Equal treatment for equal relevance: the unjustifiable exemption of farm animals from animal cruelty laws

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In the past 100 years pet, zoo/aquarium, and research animals have gained unprecedented legal protection from unnecessary human harm via the creation of strict animal cruelty laws. Due to the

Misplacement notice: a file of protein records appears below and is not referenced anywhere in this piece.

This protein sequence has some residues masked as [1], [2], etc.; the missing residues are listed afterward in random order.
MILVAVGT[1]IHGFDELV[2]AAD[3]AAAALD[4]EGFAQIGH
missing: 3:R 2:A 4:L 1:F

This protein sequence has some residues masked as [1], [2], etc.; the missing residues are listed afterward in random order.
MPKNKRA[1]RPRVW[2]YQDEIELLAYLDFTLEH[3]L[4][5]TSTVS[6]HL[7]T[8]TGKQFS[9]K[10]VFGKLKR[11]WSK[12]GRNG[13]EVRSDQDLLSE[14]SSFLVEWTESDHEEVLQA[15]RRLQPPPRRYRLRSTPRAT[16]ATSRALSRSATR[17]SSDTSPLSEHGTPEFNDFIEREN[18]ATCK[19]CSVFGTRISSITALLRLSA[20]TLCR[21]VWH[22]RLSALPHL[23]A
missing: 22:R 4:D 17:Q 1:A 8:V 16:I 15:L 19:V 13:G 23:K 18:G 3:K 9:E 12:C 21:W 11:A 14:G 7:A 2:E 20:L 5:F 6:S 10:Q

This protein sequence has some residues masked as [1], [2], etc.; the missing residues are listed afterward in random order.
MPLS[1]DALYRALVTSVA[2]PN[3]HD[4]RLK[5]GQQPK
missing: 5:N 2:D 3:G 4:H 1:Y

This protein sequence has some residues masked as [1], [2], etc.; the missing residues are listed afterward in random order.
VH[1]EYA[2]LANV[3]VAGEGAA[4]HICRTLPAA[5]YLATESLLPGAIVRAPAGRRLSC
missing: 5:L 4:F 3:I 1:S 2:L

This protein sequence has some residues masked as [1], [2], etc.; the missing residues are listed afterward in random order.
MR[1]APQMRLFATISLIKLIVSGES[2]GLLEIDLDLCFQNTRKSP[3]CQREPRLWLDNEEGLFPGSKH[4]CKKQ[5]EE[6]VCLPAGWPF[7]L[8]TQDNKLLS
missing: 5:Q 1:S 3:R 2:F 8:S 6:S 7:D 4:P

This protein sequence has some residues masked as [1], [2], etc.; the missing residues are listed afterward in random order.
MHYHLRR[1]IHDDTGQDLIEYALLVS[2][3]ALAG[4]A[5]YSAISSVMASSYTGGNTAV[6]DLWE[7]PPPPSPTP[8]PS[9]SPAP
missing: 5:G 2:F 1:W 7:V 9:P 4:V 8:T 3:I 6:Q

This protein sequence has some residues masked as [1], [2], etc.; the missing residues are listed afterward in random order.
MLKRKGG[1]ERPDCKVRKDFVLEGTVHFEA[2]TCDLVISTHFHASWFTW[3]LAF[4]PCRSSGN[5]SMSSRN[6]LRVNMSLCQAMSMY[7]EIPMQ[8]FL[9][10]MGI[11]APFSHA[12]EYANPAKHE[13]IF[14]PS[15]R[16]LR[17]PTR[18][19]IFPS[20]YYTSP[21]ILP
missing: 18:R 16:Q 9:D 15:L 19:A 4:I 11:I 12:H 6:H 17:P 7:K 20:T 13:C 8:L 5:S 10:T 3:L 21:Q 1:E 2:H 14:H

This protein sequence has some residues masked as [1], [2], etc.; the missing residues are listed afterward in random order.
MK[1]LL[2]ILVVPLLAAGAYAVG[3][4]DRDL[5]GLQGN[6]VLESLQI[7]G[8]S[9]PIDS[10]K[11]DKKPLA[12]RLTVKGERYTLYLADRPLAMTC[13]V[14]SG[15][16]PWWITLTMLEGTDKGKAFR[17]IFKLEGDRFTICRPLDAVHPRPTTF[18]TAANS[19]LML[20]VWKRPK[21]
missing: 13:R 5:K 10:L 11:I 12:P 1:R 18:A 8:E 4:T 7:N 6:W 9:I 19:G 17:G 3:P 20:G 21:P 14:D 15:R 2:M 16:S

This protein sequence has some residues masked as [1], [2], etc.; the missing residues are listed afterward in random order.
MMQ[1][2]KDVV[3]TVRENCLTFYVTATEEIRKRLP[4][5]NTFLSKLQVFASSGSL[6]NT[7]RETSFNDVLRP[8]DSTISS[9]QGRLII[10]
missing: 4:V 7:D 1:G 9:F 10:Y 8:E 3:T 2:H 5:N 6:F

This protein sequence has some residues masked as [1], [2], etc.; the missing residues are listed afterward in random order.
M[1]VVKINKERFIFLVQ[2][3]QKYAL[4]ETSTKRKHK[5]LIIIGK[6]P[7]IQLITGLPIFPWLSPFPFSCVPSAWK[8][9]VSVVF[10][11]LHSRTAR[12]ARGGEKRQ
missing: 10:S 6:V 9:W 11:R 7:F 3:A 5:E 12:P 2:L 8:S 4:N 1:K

In the past 100 years pet, zoo/aquarium, and research animals have gained unprecedented legal protection from unnecessary human harm via the creation of strict animal cruelty laws. Due to the work of moral philosophers and compassionate lawyers/judges animal cruelty laws have been improved to provide harsher punishments for violations, had their scopes widened to include more animals and had their language changed to better match our evolving conception of animals as independent living entities rather than as merely things for human use. However, while the group of pet, zoo/aquarium, and research animals has enjoyed more consideration by the US legal system, another group of animals has inexplicably been ignored. The farm animals that humans raise for use as food are exempted from nearly every state and federal animal cruelty law for no justifiable reason. In this paper I will argue that our best moral and legal theories concede that we should take animal suffering seriously, and that no relevant difference exists between the group of animals protected by animal cruelty laws and farm animals. Given the lack of a relevant distinction between these two groups I will conclude that current animal cruelty laws should be amended to include farm animals.